After my surgery I asked the nurse if I'd ever get married.
(This from the girl who has sworn off that and all other sacraments. And Catholicism.).
They say medication makes you say things you wouldn't otherwise say, that surgery makes you face your mortality in fun and exciting ways, and that jello makes you curious.
(I may have made the last one up).
I can (and will) assert my 5th amendment privilege here, despite it's irrelevance. It's basically none of your business.
Oh, right. Who am I kidding? I have literally no idea why I would have asked that. Or even if I asked that. Maybe he's pulling my chain because he knows how sore I am on the topic of marriage these days. Maybe that's the scopolamine talking.
I'm in the gooey center right now, between friends who are newly (and probably - possibly) happily married and those who are recently or soon to be divorced. It's an awkward place to be - a place I had never considered - based on my marital privilege. I just figured you met someone who could tolerate your midnight tongue-clicking, your occasional bursts of ineptitude, your bizarre fear of slipping on the stairs and not being discovered for days and you tied the knot. Put a ring on it while THE END scrolled down the movie screen of your mind.
There is more to the story.
And this part is uncharted. I don't have a template, because Disney ends before the s#it gets real, because my parents (and their parents) stayed married forever, and because my crystal ball is still in the shop and my magic 8 ball keeps saying "ask again later."
My perfect marriage ended perfectly, but just as I can feel the scopolamine and the versed and the god-knows-what-else still coursing through my veins, I can still feel the venom that lead to separation, divorce. I skipped out on the wedding of the century this weekend because I still need to lie down without warning. Many friends told me to be "gentle with myself" post surgery, because recovery can be sneaky - episodic - on again, off again. And I ignored those warnings several times, with nearly disastrous results.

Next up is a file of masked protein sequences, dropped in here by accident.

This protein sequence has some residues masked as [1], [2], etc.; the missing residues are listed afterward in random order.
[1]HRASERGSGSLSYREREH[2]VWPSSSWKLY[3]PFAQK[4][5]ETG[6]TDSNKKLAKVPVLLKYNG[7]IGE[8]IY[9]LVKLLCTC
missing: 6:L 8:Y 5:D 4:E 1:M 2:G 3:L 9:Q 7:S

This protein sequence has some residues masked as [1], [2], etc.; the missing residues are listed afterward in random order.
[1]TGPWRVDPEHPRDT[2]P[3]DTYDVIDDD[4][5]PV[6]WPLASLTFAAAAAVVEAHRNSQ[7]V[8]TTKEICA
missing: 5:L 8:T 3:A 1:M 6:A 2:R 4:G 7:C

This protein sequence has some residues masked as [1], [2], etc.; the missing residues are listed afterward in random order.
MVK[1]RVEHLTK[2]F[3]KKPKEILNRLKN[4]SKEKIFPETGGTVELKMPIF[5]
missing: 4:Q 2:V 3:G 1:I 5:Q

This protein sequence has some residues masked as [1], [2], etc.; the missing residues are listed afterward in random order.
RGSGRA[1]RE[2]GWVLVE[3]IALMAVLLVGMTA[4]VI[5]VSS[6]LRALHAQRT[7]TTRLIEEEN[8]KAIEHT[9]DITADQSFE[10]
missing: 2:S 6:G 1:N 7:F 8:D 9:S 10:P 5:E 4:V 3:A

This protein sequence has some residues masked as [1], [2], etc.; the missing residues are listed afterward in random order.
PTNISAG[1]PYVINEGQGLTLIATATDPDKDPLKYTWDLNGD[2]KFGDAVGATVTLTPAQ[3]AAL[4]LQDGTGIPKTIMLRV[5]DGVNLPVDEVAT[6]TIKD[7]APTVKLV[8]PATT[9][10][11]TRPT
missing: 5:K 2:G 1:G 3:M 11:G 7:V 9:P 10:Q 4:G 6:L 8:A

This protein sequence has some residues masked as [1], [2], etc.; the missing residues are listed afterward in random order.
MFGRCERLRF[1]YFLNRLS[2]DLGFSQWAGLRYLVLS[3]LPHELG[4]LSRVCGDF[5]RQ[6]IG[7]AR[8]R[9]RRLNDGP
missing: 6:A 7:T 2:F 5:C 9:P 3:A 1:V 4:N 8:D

The same is true, I fear, in recovery from divorce.
Surgery changes you. They cut you open and take out something that you grew - something that was you - that is you. Divorce is similar. It cuts you, leaving you vulnerable to overheating and over-sharing in the worst of possible situations. And if you deny the pain and push forward, put on a show and let everyone believe that you're alright, you do a disservice to yourself and to anyone who looks to you as an example. You neglect the healing - the grace - the gentleness that is required to become comfortable as a new whole.
Nothing will replace what was removed. Nothing will repair what was once there - once part of you - but I think (I hope) that with grace and gentleness (and a few tantrums and unscheduled breaks along the trail), that the new whole will someday feel like home.